North America. Canadian Organisation Developments and B Young & Co of America continued to operate profitably. In 1961 W Harris of Toronto had been requisitioned by the municipality for a new highway. The amount awarded to us has not yet been determined. We have liquidated certain North American subsidiaries including CCD Processes Ltd, the company which held our non UK patents.  We feel royalty income is growing in Europe and is best handled from the UK.

R&D. New improved adhesive development has been rapid, due to increasing demands and complexity of the packaging industry. The heavy cost of effluent disposal is making improved methods necessary, considerable effort has been put into the solutions but more needs to be done.

Personnel. Thanks.

Current Year. Satisfactory trading to date.

1966 - Steps to Meet Increased Costs and Shortages of Raw Materials - Trading conditions took a turn for the worst, due to increased costs and shortages of raw materials. Profits were substantially down to £575,000, nevertheless we recommend a dividend the same as last year.

Gelatine and Glue Divisions. Continued shortage of bones led to higher costs. There were exceptional rises in the cost of imported gelatine bones and sharp increased in manufacturing costs. As is our usual practice economies and improved techniques absorbed some of these costs. Demand for our products remained good.

Raw Materials. The main factor in the economics of our operations is the cost and availability of raw materials. We have continued to use CCD degreasing to reduce our dependence on imported bones and enable us to use local bones which were previously not considered suitable. Following the introduction of new plant in Holland, another plant in Austria is due to start up later in the year. This expansion brings with it the necessity to  reset the balance of our trading activities. We will reorganise the operational structure and have brought together all our UK manufacturing and trading activities into a new subsidiary company, BGC (Marketing) Ltd.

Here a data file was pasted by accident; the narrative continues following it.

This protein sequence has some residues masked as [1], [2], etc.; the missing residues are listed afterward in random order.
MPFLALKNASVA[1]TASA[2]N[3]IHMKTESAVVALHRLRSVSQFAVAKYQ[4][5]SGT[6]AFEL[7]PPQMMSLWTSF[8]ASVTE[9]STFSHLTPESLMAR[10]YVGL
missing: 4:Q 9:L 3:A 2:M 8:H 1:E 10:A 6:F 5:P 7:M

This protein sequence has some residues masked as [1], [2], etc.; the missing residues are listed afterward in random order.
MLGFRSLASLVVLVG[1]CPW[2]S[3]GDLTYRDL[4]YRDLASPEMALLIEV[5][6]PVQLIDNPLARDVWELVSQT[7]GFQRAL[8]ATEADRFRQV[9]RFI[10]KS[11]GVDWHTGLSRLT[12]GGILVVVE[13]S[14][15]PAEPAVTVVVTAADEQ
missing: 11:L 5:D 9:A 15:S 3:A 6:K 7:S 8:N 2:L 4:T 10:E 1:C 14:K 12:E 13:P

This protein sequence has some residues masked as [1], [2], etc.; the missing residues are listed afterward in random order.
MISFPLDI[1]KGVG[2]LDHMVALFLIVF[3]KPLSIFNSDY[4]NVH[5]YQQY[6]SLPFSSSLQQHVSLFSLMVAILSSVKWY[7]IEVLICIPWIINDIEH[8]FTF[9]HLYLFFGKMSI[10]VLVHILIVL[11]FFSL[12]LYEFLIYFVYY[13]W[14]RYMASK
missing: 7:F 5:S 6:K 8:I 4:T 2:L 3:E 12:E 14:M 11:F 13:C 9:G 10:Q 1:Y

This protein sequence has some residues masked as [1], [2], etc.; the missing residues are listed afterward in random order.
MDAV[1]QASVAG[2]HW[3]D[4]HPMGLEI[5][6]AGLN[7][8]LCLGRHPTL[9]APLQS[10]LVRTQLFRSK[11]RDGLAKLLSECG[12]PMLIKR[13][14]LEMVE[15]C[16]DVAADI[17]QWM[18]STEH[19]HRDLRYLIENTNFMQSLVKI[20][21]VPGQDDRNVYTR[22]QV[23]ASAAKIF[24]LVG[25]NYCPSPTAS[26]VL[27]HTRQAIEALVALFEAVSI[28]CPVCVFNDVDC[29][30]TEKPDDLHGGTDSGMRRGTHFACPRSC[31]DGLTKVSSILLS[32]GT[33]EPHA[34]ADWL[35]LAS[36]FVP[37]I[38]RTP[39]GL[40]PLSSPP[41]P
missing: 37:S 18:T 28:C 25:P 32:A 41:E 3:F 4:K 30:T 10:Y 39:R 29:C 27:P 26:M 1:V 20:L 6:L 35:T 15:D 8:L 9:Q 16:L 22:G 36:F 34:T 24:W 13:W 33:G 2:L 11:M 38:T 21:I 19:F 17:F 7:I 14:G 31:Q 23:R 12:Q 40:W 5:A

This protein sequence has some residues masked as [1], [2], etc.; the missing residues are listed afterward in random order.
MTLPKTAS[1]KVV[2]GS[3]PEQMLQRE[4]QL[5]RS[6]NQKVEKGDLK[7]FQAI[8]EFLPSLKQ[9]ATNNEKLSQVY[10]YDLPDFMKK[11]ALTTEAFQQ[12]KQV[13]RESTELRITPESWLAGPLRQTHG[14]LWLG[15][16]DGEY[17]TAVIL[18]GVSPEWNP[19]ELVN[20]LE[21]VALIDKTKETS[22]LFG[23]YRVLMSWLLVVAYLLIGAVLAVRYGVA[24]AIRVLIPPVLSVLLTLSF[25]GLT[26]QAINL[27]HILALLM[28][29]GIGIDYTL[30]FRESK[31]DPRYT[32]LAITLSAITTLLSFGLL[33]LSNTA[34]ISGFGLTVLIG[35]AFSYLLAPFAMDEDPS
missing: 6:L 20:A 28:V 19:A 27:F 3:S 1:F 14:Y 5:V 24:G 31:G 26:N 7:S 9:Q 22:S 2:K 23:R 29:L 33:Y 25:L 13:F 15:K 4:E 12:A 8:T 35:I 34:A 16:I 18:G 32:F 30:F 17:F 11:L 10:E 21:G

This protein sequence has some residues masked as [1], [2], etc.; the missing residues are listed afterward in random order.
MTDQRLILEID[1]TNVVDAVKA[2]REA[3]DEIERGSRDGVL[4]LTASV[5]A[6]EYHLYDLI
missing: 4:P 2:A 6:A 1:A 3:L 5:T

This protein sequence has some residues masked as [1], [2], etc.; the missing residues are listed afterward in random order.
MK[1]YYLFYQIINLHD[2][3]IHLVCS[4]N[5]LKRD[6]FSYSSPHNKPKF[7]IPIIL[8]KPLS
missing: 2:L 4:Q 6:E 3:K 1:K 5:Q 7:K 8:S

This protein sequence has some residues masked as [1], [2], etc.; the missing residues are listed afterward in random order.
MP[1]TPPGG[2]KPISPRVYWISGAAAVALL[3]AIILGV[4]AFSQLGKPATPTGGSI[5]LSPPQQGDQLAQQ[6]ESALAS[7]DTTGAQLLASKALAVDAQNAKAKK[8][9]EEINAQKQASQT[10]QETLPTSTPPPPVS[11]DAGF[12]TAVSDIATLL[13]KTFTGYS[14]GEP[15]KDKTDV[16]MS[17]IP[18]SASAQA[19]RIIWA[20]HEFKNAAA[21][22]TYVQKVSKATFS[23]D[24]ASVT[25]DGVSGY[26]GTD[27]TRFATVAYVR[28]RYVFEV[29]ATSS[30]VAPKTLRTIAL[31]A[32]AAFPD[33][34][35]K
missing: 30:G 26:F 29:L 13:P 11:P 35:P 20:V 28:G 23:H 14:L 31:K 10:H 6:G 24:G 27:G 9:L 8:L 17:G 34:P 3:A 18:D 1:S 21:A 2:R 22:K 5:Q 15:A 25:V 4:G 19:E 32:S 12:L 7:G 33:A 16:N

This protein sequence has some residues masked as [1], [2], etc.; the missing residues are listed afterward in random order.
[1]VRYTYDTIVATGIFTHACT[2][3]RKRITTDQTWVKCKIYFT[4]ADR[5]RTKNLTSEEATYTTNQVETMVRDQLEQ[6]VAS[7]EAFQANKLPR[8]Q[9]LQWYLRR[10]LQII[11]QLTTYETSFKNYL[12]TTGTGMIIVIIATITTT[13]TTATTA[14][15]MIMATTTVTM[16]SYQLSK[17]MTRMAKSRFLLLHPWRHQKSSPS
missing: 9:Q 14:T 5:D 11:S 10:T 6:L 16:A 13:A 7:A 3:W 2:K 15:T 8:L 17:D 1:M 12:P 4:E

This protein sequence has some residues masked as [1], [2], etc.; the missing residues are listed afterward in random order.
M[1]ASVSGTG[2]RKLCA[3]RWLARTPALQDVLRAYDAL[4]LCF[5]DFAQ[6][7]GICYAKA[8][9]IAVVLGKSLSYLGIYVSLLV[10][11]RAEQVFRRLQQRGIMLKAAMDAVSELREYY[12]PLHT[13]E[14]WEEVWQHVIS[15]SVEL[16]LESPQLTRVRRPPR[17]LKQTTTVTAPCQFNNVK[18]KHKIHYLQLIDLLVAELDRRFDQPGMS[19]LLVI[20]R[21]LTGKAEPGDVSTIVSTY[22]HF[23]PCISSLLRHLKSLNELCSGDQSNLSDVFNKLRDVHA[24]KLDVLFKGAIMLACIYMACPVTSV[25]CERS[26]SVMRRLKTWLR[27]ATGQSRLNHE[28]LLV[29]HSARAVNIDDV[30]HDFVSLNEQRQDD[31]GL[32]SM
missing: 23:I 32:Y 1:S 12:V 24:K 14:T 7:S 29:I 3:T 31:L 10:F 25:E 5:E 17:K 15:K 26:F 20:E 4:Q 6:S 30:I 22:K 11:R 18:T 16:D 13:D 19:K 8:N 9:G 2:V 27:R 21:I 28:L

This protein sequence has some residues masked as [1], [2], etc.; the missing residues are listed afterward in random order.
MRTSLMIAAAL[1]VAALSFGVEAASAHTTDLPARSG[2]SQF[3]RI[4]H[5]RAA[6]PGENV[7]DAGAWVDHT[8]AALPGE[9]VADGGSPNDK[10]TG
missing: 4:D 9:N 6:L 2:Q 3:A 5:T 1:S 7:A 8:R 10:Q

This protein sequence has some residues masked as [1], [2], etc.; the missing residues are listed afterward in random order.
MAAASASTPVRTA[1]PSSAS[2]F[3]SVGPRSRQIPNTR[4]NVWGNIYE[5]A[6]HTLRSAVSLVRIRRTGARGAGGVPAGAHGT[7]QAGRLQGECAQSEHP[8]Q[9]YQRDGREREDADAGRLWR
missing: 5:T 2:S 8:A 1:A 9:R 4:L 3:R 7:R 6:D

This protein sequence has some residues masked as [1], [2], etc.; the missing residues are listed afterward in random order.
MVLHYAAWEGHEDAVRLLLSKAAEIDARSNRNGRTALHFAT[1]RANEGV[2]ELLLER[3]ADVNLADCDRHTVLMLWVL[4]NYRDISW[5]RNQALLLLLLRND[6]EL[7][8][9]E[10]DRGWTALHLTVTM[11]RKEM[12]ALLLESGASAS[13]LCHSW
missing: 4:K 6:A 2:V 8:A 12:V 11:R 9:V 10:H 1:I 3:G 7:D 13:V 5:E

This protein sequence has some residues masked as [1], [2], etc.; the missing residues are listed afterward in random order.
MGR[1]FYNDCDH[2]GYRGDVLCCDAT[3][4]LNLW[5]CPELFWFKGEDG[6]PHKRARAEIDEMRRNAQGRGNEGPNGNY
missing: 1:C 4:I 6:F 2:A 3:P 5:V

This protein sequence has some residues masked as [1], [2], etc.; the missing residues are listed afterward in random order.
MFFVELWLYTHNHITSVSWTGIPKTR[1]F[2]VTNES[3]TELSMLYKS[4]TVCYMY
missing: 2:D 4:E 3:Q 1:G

Other Divisions. Our plant in our Ashby factory has been renewed to enable expansion of well known soaps under contract. Croid continue to manufacture adhesives from vinyl acetate, animal glue and casein. Our IPP division has pioneered the manufacture of vegetable protein. 'Lypro' has continued slowly but we are still not profitable. A production plant is under construction in Israel.

North America. Continued sales of our exports earn valuable dollars. Compensation has at last been agreed for our factory site in Canada.